Other Round Thoughts: Too early for Xander Bogaerts and maybe too early for Andrelton Simmons as well. In defense of Andrew Miller, his computer froze up on him and auto-drafted Carl Crawford. He didn’t really want him, but he also didn’t want the draft pace to come to a screeching halt. We did pause a couple of times, something we never do in the Army, but Miller wanted to stay the course. An excellent sacrifice.

Round 9

My Pick: Trevor Rosenthal, RP — So here’s where I tried to get cute. I love having the pair of elite closers, but I also want to spur on a closer run of epic proportions. In a 12-team league, the early double-tap at closer is a great move, but not so much in a 15-teamer. The overall value is high, but the it’s just not worth missing out on another round of hitters.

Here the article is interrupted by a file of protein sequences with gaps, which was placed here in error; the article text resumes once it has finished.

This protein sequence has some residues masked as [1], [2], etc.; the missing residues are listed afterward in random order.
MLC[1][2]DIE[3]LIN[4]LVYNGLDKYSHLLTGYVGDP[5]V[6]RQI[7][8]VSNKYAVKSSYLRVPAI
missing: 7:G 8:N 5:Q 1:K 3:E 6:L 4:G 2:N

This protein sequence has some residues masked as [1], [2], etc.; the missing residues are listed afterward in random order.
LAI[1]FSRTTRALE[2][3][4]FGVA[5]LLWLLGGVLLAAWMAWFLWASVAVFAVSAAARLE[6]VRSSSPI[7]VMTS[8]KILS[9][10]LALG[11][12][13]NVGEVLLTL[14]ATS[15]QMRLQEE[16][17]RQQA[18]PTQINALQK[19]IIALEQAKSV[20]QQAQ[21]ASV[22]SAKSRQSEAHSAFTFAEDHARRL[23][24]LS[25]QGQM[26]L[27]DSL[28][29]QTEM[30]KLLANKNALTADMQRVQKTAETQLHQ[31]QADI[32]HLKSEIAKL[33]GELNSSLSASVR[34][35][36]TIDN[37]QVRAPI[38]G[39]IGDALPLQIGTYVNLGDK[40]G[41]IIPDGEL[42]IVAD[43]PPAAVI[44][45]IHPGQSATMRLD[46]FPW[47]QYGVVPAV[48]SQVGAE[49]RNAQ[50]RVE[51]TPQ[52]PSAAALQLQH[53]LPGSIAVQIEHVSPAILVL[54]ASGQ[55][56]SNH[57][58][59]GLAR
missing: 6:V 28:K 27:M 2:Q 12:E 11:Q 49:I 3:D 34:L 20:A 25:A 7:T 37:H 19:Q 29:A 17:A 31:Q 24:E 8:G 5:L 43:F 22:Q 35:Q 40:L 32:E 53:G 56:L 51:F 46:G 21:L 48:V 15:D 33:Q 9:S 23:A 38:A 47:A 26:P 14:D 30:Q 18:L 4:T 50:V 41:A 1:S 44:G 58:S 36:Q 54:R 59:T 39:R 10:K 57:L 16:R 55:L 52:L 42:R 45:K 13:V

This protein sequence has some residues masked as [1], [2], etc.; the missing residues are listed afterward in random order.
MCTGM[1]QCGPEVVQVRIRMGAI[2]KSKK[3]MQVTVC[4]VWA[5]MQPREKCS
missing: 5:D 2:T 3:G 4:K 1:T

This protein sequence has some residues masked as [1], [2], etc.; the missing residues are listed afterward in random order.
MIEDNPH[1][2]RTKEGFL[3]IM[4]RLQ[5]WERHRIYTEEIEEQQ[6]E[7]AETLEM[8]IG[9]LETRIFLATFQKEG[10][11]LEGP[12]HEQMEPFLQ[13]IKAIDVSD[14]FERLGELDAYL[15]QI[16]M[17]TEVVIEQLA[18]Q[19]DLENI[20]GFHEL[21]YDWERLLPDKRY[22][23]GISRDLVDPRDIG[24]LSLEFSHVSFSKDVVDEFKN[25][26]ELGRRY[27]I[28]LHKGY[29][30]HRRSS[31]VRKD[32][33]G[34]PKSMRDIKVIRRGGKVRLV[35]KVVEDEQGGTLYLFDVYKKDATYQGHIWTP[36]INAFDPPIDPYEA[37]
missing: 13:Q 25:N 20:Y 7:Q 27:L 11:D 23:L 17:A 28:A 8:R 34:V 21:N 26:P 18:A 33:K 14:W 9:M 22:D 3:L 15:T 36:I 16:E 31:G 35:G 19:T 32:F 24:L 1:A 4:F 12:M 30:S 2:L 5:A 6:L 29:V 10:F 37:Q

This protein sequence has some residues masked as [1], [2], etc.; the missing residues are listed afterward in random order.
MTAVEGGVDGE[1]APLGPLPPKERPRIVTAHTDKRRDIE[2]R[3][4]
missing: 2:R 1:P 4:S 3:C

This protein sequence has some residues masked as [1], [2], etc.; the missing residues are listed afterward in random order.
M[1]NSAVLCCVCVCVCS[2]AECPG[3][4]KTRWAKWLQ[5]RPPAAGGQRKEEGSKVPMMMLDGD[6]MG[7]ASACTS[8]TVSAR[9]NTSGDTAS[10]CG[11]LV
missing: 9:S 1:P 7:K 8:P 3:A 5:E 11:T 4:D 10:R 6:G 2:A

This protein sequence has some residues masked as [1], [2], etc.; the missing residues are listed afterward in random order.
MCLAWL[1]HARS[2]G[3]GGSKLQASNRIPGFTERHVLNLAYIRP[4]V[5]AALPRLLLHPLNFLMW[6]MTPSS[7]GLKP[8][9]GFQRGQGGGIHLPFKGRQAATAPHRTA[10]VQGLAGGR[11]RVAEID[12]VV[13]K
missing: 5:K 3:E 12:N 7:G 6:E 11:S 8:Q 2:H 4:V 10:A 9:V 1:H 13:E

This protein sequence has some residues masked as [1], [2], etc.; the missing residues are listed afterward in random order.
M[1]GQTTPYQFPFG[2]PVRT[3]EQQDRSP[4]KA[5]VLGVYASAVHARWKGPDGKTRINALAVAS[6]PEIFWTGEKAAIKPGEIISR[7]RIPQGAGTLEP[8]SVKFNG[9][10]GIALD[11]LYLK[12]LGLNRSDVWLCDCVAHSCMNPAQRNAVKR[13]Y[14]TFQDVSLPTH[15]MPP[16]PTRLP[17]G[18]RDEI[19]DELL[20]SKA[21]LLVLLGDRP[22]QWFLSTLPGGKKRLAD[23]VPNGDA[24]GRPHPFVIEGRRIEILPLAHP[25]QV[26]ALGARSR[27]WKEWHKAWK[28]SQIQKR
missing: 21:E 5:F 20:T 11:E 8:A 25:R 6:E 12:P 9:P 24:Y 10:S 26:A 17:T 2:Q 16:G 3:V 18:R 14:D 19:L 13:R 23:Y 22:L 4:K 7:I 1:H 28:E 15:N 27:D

Other Round Thoughts: I probably would have bypassed Rosenthal here had Leonys Martin been available, but Nick Shlain not only sniped him, but he sniped him with the pick right in front of me. Despite being bumped back to the bottom of the order, he should still be a great 30-steal guy to have this year.

Round 10

My Pick: Wilson Ramos, C — Several catchers were already off the board and I wanted to make sure that I landed one lead backstop here in a two-catcher league. Ramos has amazing power potential but is definitely a huge injury risk. I’ll take the chance with injuries down here in the 10th round, so the risk isn’t going to kill me. I’m still light on speed, but I’ll address that soon enough.

Other Round Thoughts: It was just a matter of time before the young hurlers were gone and Doug Fister, Michael Wacha and Danny Salazar all came off in this round. The 10th round is probably about right considering the hype for Salazar and Wacha but I see Fister being the more valuable of the three immediately.